By Tripp Reade
Having found and opened the secret door in the archaeologist’s study, the four detectives stand momentarily awestruck by the humming rift in space-time before them. They know, from clues deciphered in a journal, and more in a calendar, that stepping through will land them in Jerusalem, 39 A.D., in one of the Holy Temple’s outer courtyards, where hopefully they will find both the time map, and the biblical archaeologist to whom it belonged, before the portal closes. Nearby, a clock counts down the time remaining. A quick search of the portal room turns up priestly garments and sandals, which they don for disguise, knowing there are harsh penalties for outsiders who violate the sanctity of the temple. One by one, they step back in time.
The above scene took place in early 2019, and again in 2020, in the school library, with a few props to set the stage of an archaeologist’s study (a table with books and other objects scattered about), a secret sliding wall (movable fabric screens), and a rift in time (a black fabric panel stood upright). For weeks, ninth-grade students in a theology class had studied the time period, the construction of the temple, the laws, customs, rituals, and prayers of the period, and I had visited the class several times for 5-10 minute lessons in code-breaking–in case, you know, such were encountered in the near future, maybe in a puzzle room. Excitement about the adventure built among the students through January and February. My excitement, however, started much earlier, with these steps:
- Met the previous fall with the teacher to identify what she hoped the students would learn about the Holy Temple of Jerusalem.
- Developed a mystery narrative that would logically require students to call on their knowledge of the era.
- Identified non-theology-content knowledge, i.e., codes and how to break them, that the students would need in order to be successful. Also, discussed the concept of “Theater of the Mind,” so they wouldn’t expect a fully constructed, commercial-style escape room.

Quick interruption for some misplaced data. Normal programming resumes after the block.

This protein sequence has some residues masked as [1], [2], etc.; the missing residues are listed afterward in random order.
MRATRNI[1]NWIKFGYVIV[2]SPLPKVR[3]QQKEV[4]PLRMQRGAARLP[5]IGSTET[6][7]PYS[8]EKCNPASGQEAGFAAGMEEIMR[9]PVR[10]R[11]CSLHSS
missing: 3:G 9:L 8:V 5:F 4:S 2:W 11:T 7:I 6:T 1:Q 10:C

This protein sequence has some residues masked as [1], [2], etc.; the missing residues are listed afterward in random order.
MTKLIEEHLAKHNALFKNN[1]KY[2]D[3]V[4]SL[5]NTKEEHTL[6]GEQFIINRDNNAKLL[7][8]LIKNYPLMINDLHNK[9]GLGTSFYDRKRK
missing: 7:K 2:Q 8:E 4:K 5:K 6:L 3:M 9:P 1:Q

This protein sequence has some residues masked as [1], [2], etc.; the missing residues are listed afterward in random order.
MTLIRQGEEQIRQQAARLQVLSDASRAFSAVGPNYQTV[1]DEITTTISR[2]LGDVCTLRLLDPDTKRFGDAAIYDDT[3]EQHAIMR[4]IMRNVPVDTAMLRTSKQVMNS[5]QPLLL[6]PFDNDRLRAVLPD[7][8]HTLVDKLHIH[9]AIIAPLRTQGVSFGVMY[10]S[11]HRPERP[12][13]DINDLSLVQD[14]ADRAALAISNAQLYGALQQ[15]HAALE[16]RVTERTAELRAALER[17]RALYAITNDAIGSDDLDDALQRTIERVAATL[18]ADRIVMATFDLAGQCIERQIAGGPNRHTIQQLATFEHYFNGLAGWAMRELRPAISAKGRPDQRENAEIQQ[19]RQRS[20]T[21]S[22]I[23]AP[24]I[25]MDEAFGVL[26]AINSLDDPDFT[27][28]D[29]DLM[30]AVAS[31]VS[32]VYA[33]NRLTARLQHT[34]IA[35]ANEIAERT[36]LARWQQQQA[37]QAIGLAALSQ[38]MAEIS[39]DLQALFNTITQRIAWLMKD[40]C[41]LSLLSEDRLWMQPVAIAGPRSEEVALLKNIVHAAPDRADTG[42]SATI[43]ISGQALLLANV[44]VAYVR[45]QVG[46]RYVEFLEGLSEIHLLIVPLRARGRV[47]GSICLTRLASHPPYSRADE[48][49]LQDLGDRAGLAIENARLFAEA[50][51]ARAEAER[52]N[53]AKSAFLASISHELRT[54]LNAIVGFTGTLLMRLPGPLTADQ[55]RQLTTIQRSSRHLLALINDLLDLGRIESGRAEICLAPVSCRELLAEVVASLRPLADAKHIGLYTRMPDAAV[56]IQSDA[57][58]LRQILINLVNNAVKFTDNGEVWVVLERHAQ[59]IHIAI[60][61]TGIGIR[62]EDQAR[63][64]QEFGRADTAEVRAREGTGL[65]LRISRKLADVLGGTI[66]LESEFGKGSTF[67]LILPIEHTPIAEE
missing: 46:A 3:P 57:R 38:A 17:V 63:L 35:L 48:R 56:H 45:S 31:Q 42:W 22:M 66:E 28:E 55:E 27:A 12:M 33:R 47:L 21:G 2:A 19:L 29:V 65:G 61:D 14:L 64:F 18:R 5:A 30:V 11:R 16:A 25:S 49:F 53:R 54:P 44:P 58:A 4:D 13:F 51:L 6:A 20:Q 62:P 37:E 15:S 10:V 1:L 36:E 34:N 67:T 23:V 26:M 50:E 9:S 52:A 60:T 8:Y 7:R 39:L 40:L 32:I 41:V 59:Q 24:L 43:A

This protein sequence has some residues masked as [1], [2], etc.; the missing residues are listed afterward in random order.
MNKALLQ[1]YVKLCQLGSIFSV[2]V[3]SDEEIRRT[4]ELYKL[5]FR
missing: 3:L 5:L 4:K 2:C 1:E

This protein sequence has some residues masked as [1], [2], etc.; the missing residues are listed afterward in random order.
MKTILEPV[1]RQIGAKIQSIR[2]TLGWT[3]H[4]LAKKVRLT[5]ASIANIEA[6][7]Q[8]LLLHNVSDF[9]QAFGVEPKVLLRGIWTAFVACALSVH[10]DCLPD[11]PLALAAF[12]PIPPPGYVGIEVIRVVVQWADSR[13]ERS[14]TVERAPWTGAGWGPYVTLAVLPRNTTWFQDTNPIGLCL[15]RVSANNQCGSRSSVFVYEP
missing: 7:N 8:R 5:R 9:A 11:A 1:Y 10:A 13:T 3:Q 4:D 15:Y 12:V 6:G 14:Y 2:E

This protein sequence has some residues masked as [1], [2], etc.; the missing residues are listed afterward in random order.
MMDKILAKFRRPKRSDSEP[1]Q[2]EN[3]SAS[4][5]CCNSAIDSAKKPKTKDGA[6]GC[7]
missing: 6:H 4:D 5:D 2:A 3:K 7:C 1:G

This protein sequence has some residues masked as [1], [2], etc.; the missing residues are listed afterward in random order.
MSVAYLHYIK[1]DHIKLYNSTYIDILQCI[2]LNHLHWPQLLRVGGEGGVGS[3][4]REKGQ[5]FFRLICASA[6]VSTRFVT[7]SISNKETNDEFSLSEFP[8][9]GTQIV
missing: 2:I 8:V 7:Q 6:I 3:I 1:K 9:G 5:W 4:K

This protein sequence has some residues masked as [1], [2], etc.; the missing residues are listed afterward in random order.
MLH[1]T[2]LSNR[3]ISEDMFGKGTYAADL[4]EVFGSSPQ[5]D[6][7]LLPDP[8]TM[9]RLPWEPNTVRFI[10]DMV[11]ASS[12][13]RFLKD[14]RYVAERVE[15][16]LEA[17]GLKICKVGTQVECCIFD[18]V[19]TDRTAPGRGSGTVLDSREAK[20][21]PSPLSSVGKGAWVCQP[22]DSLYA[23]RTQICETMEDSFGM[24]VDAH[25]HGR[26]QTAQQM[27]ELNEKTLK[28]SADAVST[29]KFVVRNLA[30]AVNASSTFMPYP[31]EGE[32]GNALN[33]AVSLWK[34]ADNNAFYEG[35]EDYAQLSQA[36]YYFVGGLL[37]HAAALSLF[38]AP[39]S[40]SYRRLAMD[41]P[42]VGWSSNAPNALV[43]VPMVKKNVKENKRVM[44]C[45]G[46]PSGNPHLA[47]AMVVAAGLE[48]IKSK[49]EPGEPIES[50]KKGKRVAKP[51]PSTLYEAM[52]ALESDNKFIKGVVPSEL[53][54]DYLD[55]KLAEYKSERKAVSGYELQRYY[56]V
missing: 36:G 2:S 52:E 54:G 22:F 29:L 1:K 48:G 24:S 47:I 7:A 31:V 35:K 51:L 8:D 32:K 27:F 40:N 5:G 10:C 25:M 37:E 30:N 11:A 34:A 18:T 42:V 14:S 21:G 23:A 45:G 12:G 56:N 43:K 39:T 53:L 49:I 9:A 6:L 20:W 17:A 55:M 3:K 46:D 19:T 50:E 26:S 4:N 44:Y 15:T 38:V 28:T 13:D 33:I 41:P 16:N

- Gathered objects both essential to the narrative (journal, calendar, LEGO temple model, specific books, locked boxes from a Breakout.edu kit, soft drink can with secret compartment) and non-essential (game board, other books on bookshelf, actual soft drink can, etc.).
- Divided classes into teams of 3-4 and pre-assigned them to different parts of the mystery. This was the least successful part of the project; in a future iteration, each team will work on a pared-down version of the mystery, rather than needing to coordinate with several other teams.
That second bullet point is particularly important. At no time during a puzzle room should the students feel they are simply answering questions to unlock a box. Scott Nicholson, a games-in-libraries pioneer, says, “This is where a number of educational ‘games’ fall short, in that they are really drills in a game form and fail at the aspect of providing play. Without the aspect of play, games also lose their motivational power to inform” (Everyone Plays at the Library 3). By the time students reach high school, they are hip to the fact that school runs on extrinsic motivation, accustomed to being manipulated by that 800-pound gorilla of extrinsic motivation called grades, and are appropriately cynical about the entire charade. An interesting narrative that allows for player choice–agency!–gives you a fighting chance to shift the students, at least for a moment, away from the extrinsic mindset school has over the years ground into them, and toward the far more productive state of intrinsic motivation. That’s when actual learning has a chance to happen.